Friday, May 09, 2008

ISAF: US getting really serious about stronger command role in south

American generals are now taking action; that slightly disingenuous "one country" surely is meant to be the US (unless the Americans would settle for the UK and the UK accepted):
NATO could change its rotating command of southern Afghanistan [see end of link, more here] and give the role to a single country, amid concern that the current system is boosting the Taliban insurgency, NATO's top US general [SACEUR] said Thursday.

"Everything is open," General Bantz Craddock told AFP when asked how command of the Taliban hotbed area, which currently alternates between Canada, Britain and the Netherlands, was likely to change.

Craddock said he received a letter from the commander [US General Dan K McNeill] of the NATO-led International Security Assistance Force, saying "it would be better if we had one country take lead as opposed to rotate."

ISAF includes 47,000 soldiers from 40 countries who work alongside a separate US-led coalition numbering about 20,000 and the Afghan security forces to defeat extremist violence.

Regional governors from Afghanistan warned earlier this week that failure by Western powers to coordinate their military deployment could ultimately play into the hands of the Taliban, because some countries had gained a reputation as softer targets while others were more aggressive.

Craddock said he would make a recommendation but the decision would be made in the political arena.

He added that "from a military perspective, unity of command does make a lot of sense ... on the other hand you want a full participation."

US Defense Secretary Robert Gates said last month that he expects a significant addition of US forces in Afghanistan next year, though the Pentagon has stressed that such a move would depend on deep troop cuts in Iraq...

The US generals would not be taking these actions without political support in Washington--I hope the US has conducted some serious diplomacy trying to ensure that we, the Brits and the Dutch may be amenable. I also wonder how much real consultation there has been by General McNeill with senior officers in Afstan of other ISAF contributors.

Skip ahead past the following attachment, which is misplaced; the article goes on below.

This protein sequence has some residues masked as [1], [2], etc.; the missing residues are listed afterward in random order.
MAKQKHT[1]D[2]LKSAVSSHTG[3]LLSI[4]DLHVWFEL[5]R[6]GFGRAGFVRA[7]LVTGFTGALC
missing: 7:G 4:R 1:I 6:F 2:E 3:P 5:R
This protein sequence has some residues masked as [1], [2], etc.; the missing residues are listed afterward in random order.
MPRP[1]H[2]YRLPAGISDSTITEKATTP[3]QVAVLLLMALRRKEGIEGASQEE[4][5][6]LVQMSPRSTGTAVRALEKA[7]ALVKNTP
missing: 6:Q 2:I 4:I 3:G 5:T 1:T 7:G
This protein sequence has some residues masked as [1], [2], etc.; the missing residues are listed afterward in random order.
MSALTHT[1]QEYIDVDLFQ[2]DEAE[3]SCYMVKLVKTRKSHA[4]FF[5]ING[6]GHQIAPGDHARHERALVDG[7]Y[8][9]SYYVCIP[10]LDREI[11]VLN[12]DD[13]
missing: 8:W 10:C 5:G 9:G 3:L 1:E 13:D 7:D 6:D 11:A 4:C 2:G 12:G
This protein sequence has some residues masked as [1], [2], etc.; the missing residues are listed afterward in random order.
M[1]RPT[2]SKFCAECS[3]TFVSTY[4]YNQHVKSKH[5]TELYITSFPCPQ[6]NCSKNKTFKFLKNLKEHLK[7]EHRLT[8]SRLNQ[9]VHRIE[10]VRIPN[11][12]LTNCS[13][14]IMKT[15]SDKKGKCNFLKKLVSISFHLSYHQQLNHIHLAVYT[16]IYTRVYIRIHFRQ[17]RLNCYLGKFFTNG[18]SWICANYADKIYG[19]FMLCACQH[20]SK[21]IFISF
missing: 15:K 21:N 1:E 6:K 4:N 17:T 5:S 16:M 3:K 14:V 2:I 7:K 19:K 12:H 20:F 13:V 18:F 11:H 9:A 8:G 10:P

The command of ISAF itself seems to have stopped rotating for the time being.

Update: More Marines would certainly lend weight to the US case. From horses' mouths:
The Marine Corps may begin shifting its major combat forces out of Iraq to focus on Afghanistan in 2009 if greater security in Iraq allows a reduction of Marines there, top Pentagon officials said yesterday.

Defense Secretary Robert M. Gates and Adm. Michael G. Mullen, chairman of the Joint Chiefs of Staff, said that the proposal by the Marine Corps commandant, Gen. James Conway, to focus his force on Afghanistan -- which they rejected late last year -- could be reconsidered.

"Should we be in a position to move forces into Afghanistan, I think that certainly would come back into consideration," Mullen said at a Pentagon briefing. He said that he understands it is challenging for the Marines to have "a foot in both countries" and that Conway seeks to "optimize the forces that he has," but stressed that any shift is likely to occur "down the road."

Gates said he agrees that the Marine Corps shift is "a possibility" for next year. He explained that when he earlier said the change "wouldn't happen on my watch," that was not an unchangeable policy decision -- he meant it would not unfold until 2009, when he plans to step down.

Gates said that the Pentagon is still looking at options to increase U.S. troop levels in Afghanistan in 2009, but that there is no plan to extend the seven-month deployment of about 3,200 Marines dispatched there this spring. "I'd be loath to" extend the Marines beyond November, when they are scheduled to leave Afghanistan, he said.

A senior military official said this week that after a "vigorous debate," Mullen, Conway and other members of the Joint Chiefs recently hammered out their priorities for employing stretched U.S. ground forces: first, Iraq; next, Afghanistan; and finally, bringing troops home to increase the amount of time they have in the United States to train and recuperate...


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